TUNE customers are receiving alerts about unusual activity within their "Hasoffers network". This email is not from TUNE and should be considered a phishing email.
These emails are from a detractor attempting a phishing scam and should be reported to email providers immediately.
Follow the steps below to mark the email as Phishing:
- Log in to your mailbox and open the email
- Click on the 3 dots(options) on the right side of the mail sent to you by the impersonator and click on the Report Phishing button marked in Green.
It is very important to not click or open the link
TUNE highly recommends enabling Two-Factor Authentication to protect user accounts.
Enabling Two-Factor Authentication
Two-factor authentication goes beyond the standard email/password combo to authenticate a user. When a user logs into your network, they will enter their email and password as standard, at that point they will be prompted to enter an ‘authentication code’. This is where the two-factor authentication comes in. To get this code, the user will go to their phone and open the Google Authenticator app where a temporary code will be prompted to them. This code refreshes every 30 seconds so there is very little risk of someone re-using this code.
By default, two-factor authentication is disabled for all users in your account. To enable two-factor authentication for your employees, go to Company > Customize Application > Application. Set the Two-Factor Authentication field to enabled and save. This will enable this setting for all employees in your network.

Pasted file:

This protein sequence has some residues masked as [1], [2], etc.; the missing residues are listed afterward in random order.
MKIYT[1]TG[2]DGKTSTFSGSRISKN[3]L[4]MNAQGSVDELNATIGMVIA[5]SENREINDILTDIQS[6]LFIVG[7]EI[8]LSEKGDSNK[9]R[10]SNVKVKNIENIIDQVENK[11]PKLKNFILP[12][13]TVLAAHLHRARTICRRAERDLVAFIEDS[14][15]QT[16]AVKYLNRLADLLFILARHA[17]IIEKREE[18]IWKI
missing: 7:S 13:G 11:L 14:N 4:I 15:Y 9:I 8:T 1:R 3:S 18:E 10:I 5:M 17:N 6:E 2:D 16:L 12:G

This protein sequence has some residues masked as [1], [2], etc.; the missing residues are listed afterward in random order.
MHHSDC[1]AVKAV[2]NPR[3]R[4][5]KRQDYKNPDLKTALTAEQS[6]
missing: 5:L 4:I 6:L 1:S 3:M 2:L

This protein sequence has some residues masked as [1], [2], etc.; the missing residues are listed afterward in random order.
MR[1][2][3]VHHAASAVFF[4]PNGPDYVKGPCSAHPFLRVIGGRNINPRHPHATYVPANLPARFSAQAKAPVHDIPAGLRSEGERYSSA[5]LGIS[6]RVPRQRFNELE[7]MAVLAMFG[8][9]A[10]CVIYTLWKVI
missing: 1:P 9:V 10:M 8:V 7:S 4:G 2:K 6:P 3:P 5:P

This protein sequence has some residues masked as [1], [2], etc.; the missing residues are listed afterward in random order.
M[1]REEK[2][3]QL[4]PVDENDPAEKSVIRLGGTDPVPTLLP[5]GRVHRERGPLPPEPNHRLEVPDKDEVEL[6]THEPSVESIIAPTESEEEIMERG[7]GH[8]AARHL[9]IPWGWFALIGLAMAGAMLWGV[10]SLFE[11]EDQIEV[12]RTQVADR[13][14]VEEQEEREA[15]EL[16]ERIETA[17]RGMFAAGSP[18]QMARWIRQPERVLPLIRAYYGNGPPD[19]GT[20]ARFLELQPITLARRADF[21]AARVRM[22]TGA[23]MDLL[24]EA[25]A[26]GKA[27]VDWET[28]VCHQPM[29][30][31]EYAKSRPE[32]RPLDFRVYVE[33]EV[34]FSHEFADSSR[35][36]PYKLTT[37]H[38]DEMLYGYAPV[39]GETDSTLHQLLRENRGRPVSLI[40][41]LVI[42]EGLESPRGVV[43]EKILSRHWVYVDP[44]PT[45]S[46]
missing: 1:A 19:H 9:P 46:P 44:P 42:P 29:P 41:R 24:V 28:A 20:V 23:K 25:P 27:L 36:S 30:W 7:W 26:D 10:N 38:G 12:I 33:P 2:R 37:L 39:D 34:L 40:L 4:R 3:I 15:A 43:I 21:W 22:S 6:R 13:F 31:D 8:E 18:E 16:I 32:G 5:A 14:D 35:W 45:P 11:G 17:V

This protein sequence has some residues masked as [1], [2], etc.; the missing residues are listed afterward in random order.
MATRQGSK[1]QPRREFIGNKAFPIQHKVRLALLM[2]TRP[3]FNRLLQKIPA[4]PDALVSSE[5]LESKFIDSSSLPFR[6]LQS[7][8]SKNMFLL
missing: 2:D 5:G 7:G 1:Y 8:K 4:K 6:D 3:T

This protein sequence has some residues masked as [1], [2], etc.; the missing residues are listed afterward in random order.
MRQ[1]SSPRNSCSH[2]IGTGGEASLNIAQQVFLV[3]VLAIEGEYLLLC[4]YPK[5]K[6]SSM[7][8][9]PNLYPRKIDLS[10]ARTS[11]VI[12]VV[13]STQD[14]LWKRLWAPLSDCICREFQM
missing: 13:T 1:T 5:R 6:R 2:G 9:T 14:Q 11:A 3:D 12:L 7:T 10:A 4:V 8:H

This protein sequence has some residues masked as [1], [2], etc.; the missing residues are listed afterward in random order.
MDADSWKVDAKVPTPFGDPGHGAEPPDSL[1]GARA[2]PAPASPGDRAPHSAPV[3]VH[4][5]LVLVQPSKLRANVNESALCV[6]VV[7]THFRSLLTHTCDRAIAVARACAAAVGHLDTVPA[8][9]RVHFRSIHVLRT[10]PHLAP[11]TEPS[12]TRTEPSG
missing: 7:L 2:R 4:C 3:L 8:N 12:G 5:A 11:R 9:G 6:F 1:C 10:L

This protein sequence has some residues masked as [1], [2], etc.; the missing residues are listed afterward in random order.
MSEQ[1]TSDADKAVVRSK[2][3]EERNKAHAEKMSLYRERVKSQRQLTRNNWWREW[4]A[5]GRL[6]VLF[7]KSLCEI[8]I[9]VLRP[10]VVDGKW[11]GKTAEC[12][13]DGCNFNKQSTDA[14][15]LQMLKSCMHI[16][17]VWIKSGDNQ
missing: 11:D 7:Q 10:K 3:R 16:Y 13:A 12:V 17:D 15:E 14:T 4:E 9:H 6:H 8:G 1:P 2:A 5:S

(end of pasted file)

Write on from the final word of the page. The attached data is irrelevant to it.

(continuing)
Cyber-attacks are an ongoing concern. Such attacks include phishing emails designed to trick you into visiting malicious sites or downloading malware used to steal data and damage networks. This reminder sets out general guidance on how to protect yourself against such malicious emails.
DO NOT reply to, open attachments from, or click on URLs from unknown and untrusted sources.
DO NOT ever send personal/sensitive information via email—e.g., passwords, credit card numbers, social security numbers, or account numbers.
DO check for misspellings, grammatical errors, and abnormal spacing that may be indicative of a phishing email.
DO check links by using your mouse to hover over the hyperlink to determine if the URL makes sense with the sender—e.g., matching the sender name to the URL; whether there's a foreign name or location in the URL.
DO report any suspicious emails—even if you're not sure
DO use common sense—if it doesn't look right, trust your judgment.
Does the email ask for any sensitive/personal information (password, credit cards, SSN, etc.)?
Does the email ask for sensitive information about others?
Does the email ask you to immediately act or open an attachment to avoid account closure?
Does the hover-text link match what's in the text?
Does the address in the ‘To’ field match the sender of the email?